After analyzing the software code from the Aramco attack, security experts say that the event involved a company insider, or insiders, with privileged access to Aramco’s network. The virus could have been carried on a USB memory stick that was inserted into a PC.

Aramco’s attackers posted blocks of I.P. addresses of thousands of Aramco PCs online as proof of the attack. Researchers say that only an Aramco employee or contractor with access to the company’s internal network would have been able to grab that list from a disconnected computer inside Aramco’s network and put it online.

Neither researchers nor officials have disclosed the names of the attackers involved. Saudi Aramco said in a statement that it was inappropriate to comment amid an investigation. The company further stated that it does not comment on rumor or speculation.

American intelligence officials blame Iran for a similar, subsequent attack on RasGas, the Qatari natural gas giant, two weeks after the Aramco attack. They also believe Iran engineered computer attacks that intermittently took America’s largest banks offline in September, and last week disrupted the online banking Web sites of Capital One and BB&T.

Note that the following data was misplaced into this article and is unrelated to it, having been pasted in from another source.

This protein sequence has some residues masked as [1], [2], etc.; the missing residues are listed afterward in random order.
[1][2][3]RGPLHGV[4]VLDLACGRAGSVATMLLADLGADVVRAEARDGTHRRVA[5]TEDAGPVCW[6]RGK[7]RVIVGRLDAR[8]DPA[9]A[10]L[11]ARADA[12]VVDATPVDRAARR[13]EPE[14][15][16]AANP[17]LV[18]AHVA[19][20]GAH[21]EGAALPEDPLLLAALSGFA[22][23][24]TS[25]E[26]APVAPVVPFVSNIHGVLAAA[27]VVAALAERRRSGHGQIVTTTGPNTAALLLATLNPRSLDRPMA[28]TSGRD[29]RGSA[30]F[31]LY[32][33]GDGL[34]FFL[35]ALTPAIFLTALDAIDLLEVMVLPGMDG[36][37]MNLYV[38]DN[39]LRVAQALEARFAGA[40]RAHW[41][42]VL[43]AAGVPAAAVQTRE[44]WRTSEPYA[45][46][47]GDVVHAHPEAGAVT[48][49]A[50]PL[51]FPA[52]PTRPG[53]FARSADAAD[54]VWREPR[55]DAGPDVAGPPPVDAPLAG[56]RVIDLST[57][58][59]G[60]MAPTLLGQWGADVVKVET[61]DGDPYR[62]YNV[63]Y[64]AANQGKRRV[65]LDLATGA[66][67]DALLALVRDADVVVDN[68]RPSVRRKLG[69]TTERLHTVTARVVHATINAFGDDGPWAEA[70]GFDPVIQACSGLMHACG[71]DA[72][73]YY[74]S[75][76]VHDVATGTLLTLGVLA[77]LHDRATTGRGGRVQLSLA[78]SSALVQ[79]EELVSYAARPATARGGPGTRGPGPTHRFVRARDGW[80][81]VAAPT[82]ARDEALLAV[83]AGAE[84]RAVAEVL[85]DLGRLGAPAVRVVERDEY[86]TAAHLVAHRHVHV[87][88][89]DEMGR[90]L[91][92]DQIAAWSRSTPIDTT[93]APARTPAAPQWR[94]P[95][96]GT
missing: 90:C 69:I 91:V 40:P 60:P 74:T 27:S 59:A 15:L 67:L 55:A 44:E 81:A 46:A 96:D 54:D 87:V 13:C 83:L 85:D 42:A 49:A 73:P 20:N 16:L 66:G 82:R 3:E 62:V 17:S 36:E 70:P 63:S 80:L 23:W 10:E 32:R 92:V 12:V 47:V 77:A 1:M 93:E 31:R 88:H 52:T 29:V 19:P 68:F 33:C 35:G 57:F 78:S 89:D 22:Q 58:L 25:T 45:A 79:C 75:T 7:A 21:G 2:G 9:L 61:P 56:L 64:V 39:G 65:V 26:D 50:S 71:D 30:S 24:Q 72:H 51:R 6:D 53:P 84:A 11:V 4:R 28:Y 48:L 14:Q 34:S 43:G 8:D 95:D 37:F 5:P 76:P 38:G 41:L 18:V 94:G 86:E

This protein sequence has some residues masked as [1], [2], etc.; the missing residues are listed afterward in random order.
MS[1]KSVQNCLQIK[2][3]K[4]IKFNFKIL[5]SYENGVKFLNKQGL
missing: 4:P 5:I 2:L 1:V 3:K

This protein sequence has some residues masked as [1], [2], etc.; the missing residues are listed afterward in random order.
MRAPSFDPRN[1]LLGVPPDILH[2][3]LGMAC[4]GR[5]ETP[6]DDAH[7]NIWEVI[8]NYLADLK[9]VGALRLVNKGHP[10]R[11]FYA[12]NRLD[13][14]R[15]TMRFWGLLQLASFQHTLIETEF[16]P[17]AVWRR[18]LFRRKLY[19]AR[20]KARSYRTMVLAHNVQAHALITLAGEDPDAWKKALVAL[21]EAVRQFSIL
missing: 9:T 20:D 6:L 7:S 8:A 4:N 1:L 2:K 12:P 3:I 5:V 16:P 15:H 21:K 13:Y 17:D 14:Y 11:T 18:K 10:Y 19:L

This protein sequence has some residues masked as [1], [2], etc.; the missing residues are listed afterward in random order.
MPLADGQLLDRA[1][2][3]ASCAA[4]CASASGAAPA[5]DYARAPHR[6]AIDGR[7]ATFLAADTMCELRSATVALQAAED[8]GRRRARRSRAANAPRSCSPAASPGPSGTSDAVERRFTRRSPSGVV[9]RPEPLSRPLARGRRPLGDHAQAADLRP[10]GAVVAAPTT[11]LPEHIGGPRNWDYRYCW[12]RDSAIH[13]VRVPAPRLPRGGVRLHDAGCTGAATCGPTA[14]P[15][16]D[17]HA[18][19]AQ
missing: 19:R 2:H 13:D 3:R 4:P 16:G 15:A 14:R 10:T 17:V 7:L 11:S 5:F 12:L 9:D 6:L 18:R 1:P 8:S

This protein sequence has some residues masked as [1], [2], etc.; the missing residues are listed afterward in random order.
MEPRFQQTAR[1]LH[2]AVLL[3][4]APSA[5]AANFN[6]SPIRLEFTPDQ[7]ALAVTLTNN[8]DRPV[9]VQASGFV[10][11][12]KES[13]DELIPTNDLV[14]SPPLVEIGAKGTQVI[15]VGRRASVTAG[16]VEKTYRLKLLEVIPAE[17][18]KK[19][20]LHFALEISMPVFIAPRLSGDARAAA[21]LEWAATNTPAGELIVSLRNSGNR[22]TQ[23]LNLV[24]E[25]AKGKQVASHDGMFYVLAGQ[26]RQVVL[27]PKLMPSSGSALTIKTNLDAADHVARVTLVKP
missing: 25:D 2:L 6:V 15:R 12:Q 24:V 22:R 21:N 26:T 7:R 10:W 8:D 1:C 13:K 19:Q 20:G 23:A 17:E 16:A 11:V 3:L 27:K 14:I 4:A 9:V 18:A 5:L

Multiple requests for comment from Iran’s interests office in Washington and to Iran’s mission to the United Nations in New York brought no response.

The finger-pointing demonstrates the growing concern in the United States among government officials and private industry that other countries have the technology and skill to initiate attacks. “The Iranians were faster in developing an attack capability and bolder in using it than we had expected,” said James A. Lewis, a former diplomat and cybersecurity expert at the Center for Strategic and International Studies. “Both sides are going through a dance to figure out how much they want to turn this into a fight.”

More than two months after the Aramco attack, the company continues to deal with the aftermath. Still, this month employees were not able to gain access to their corporate e-mail and internal network for several days. Until the company’s executives decide its systems are secure, employees can no longer access Aramco’s internal network remotely.

The attack, intelligence officials say, was a wake-up call. “It proved you don’t have to be sophisticated to do a lot of damage,” said Richard A. Clarke, the former counterterrorism official at the National Security Council. “There are lots of targets in the U.S. where they could do the same thing. The attacks were intended to say: ‘If you mess with us, you can expect retaliation.’ ”